It will be hard for some people to ignore the perceived parallels between four-time Oscar nominee George Clooney and fictional character, Ryan Bingham, in Jason Reitman’s new film Up in the Air. Both men seem to have everything: the world as their playground and a self-imposed emotional isolation that keeps them unencumbered. Lucky for us, that’s where the similarities end. Under Jason’s Reitman’s capable direction, and with a script that crackles the whole way through, George Clooney will be the farthest thing from your mind.
Ryan Bingham fires people for a living. He is a “termination engineer”, the person companies call to undo the knotty business of separating people from their jobs. He is a man with an address but no home, living a jet set lifestyle that suits his carefully crafted backpack philosophy of carefree living. Whose existence is so anti-commitment, it allows him to single-mindedly pursue his goal of joining an elite group of travelers who’ve accumulated enough frequent flier miles (ten million) to earn lifetime platinum member status.
But just like that, in the blink of an eye, Ryan’s well crafted way of life is threatened when a young new female employee, Natalie (Anna Kendrick), tries to make a name for herself at his company by developing a new method to manage layoffs: teleconferencing. He is vehemently opposed to the idea for a number of reasons: he can’t bear the thought of being grounded, firing people via the web seems inhumane, and standing still for him is…. terrifying. So begins the jump off into a story this is at once poignant and funny.
Another subplot is Ryan’s budding relationship with fellow extreme business traveler, Alex (Vera Farmiga). Alex and Ryan have chemistry to spare and are equally matched their attitudes about sex. She tells him, “think of me as you with a vagina.” Their relationship allows us to peer through the very sizable crack in Ryan’s defenses, to see a man questioning his convictions.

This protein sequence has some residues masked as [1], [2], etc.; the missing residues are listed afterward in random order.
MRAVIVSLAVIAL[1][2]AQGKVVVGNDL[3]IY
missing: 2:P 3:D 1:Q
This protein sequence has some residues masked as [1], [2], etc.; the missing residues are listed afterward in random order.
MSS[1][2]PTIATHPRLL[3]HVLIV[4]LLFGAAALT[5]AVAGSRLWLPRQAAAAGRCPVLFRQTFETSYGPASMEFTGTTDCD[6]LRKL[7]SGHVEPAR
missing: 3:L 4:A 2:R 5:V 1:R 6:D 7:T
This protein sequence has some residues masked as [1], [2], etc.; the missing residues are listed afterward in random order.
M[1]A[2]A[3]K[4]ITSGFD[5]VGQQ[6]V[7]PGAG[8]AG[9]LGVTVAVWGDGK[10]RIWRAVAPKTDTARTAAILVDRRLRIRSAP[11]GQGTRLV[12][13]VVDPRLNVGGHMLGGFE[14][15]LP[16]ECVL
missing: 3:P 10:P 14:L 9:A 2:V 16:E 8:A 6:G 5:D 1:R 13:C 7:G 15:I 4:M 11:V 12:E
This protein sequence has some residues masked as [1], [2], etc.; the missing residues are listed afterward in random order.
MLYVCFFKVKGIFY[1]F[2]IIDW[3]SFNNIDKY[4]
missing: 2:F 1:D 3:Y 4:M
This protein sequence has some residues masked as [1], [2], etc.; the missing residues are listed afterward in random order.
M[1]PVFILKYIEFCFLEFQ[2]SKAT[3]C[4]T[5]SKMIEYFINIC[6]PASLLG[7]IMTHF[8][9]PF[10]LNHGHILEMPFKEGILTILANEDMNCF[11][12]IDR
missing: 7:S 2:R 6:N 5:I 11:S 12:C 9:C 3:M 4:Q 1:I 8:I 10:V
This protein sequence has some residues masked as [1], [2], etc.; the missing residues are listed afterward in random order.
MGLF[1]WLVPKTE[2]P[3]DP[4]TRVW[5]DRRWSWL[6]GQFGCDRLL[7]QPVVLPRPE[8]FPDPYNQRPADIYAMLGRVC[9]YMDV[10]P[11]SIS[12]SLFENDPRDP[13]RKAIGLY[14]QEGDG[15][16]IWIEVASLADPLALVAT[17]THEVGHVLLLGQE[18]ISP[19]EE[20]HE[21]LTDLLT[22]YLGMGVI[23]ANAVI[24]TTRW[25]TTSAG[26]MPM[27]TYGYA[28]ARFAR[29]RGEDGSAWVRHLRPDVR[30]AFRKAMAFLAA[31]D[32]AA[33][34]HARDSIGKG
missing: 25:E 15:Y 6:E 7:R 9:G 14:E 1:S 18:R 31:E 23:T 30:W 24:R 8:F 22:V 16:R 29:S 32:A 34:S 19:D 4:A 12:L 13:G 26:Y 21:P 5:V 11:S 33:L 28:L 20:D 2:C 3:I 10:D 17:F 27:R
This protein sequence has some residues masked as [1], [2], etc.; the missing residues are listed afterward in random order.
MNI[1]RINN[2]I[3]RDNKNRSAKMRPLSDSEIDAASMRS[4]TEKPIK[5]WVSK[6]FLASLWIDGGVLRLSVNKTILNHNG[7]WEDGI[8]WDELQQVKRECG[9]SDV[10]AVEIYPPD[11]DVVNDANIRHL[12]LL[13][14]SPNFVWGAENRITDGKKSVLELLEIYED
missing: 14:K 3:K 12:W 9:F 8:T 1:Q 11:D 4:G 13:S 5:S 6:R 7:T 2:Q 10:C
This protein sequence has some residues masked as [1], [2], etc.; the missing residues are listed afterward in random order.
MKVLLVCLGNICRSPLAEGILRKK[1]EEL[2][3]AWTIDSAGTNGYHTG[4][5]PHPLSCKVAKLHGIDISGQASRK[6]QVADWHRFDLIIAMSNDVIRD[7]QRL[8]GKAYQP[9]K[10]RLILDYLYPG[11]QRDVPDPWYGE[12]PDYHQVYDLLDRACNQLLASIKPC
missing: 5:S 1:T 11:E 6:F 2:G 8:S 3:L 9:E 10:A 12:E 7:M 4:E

The notable cameos are Danny McBride (Ryan’s future brother-in-law), Zach Galifiniakis and Tamala Jones. The other cameos worth special mention are the real people who show up at the end to share their own layoff experiences. Given the social relevancy of the layoffs, the interviews are some of the most riveting footage you’ll see in or out of this film.
And all is not dark clouds; the interplay between the entire cast of characters provides for some very big real moments and even bigger laughs.
One of the best scenes in the movie takes place at the very end. We see an airplane flying above the clouds, destination unknown and then we hear Ryan’s voice. “Tonight the sun will set and the stars will wheel forth from the sky and one of those lights will be brighter than the rest, and that will be my taillight passing over.” I can’t think of more perfectly suited metaphor for a film that has the stuff to “pass over” the rest of this year’s crop of Oscar contenders. Fly—don’t walk—to see George Clooney give the performance of his career.